I’ve been unable to learn where By the River is set or who the model is, though it certainly looks like Giverny. I love the lavender color, and the birds in the background (which I must reflexively identify as mute swans, Cygnus olor). I also like the detail of the curved oar blade, making it clear what kind of boat this is. Mostly, though, I love the way Sargent conveys mood via details of his subject’s expression and body language.

In Autumn on the RiverSargent painted one of his favorite subjects: his baby sister Violet. Born in 1870, she was 14 years younger than he was, which would have made her about 19 in 1889, when Autumn on the River was painted. Their father, Dr. FitzWilliam Sargent, had died in April of that year, and John had canceled a planned visit to Monet at Giverny to spend time in England with his mother and his two sisters. By now his career as a portraitist had taken off again, with as many commissions as he could handle from wealthy patrons in New York, Boston, and London.

Violet lies back in the boat, wrapped in a dark fur stole and blanket, a gloved hand on the gunwale as she looks out on what I’m guessing is the river Avon (his mother and sisters lived at Fladbury Rectory, Pershore). The cold and the autumn colors make it a somber scene.

A Boating Partyis merrier. Also painted in 1889, it features a woman sitting on a dock (or on a larger boat?), while a young man reclines in a canoe, his leg draped over the gunwale to hold his craft alongside, a paddle in one hand and his other hand behind his head. The woman wears the same hat and stole as Violet does in Autumn on the River, and the sources I’ve read favor the idea that she is, in fact, Violet, which would make it possible that the young man is Francis Ormond, with whom Violet was in a relationship at the time. Their mother did not approve of the match, and had John take Violet with him in December when he traveled to New York, intending for her to be introduced to eligible Americans. The tactic failed, however, and Violet married Ormond two years later.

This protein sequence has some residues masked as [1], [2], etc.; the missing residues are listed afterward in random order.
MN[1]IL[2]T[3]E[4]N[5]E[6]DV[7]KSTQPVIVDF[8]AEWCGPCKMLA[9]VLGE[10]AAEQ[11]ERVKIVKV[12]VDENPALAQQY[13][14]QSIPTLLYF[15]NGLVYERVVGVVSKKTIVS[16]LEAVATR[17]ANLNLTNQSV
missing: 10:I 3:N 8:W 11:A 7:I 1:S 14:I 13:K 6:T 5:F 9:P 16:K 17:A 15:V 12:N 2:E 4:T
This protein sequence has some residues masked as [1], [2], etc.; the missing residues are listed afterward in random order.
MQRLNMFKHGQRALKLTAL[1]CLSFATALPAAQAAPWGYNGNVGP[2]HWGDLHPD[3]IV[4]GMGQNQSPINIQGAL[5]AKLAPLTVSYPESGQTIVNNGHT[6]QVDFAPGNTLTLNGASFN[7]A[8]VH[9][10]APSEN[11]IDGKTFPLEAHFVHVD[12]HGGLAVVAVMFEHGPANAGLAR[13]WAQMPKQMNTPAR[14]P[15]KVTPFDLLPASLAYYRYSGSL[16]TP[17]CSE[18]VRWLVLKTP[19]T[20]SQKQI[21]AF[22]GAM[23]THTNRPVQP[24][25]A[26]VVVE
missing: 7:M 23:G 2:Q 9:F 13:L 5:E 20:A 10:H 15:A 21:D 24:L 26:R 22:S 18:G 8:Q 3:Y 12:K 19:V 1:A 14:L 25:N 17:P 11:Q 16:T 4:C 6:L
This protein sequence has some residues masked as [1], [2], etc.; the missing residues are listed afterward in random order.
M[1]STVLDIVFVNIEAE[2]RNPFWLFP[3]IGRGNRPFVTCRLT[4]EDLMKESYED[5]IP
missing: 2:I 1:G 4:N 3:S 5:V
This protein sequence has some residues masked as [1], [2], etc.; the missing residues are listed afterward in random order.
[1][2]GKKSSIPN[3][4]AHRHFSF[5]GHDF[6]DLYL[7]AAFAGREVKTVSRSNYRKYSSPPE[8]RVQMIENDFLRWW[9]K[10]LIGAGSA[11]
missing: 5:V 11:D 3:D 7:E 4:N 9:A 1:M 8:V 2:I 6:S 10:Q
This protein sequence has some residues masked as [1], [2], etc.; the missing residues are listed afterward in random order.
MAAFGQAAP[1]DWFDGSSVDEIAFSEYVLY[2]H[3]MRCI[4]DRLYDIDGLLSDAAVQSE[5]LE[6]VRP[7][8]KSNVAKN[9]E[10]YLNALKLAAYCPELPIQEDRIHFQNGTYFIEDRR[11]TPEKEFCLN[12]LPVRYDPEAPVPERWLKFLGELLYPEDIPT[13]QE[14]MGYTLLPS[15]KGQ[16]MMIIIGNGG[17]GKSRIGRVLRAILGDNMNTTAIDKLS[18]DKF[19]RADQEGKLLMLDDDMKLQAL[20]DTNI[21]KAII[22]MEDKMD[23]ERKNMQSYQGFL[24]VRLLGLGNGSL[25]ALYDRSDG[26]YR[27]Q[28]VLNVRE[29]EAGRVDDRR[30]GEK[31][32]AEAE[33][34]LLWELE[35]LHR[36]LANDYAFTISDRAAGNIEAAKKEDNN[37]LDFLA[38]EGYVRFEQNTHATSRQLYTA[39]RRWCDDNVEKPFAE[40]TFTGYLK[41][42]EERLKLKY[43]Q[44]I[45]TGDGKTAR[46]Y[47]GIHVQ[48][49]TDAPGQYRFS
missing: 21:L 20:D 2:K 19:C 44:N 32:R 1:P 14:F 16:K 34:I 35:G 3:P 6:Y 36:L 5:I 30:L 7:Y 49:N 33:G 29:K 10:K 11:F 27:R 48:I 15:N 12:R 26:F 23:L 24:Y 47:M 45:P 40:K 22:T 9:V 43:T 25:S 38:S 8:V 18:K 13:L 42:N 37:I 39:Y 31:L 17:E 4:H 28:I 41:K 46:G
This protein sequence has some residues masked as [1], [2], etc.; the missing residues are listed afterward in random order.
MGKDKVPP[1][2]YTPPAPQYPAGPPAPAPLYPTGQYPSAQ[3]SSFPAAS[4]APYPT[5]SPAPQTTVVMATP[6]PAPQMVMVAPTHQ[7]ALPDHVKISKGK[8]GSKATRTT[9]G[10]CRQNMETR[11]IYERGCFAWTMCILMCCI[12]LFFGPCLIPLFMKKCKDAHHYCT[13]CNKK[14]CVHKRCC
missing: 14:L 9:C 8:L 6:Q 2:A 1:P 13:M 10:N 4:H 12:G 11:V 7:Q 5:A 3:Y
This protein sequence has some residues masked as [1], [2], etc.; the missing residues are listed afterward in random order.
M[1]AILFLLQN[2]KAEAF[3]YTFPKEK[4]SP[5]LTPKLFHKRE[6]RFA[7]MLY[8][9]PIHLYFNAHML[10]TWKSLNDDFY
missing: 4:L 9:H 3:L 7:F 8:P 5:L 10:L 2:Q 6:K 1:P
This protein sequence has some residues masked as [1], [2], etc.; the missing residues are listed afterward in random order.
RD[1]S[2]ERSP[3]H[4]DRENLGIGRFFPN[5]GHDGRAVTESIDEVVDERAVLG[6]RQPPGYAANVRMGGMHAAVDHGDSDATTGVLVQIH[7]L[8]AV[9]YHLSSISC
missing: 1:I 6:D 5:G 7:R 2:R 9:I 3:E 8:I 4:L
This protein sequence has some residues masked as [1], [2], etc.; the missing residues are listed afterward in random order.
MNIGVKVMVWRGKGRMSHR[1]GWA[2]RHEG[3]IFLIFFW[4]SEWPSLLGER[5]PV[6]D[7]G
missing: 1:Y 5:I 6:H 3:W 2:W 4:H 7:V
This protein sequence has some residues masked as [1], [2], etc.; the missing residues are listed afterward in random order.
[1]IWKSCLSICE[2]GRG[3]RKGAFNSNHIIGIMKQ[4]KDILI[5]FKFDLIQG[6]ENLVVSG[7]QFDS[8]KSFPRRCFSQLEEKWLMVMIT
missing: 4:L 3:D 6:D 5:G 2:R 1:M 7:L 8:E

Paul Helleu Sketching His Wife was also painted in 1889. Helleu was French, but as one of Sargent’s closest friends, I wonder if he and his wife Alice visited Sargent at this time, such that the painting actually depicts the same canoe as the one visible in A Boating Party. It looks similar, at least, and it’s such a lovely view of it, including the reflection in the varnish on the bow, that I had to include this painting in the set, even though Alice is technically not lounging in the canoe, but only alongside it.

Sargent traveled regularly, including visits to Venice in his late 40s/early 50s that inspired him to paint many people lounging in boats, including in Gondoliers’ SiestaOn the Steps of the Salute, and The Rialto, Venice. Carter Ratcliff has written:

Though the Sargent family was not rich by the standards of the Victorian plutocracy, his mother and father had enough money between them to maintain a respectable front in their travels through Italy, Switzerland, and France. Raised amid servants, Sargent took no notice of the poor who so disturbed a democrat and idealist like Burne-Jones. When peasants and workers appear in Sargent’s art, they belong to the scenery.

I’ve cropped in tight on details in these three paintings to highlight those aspects of the scenery.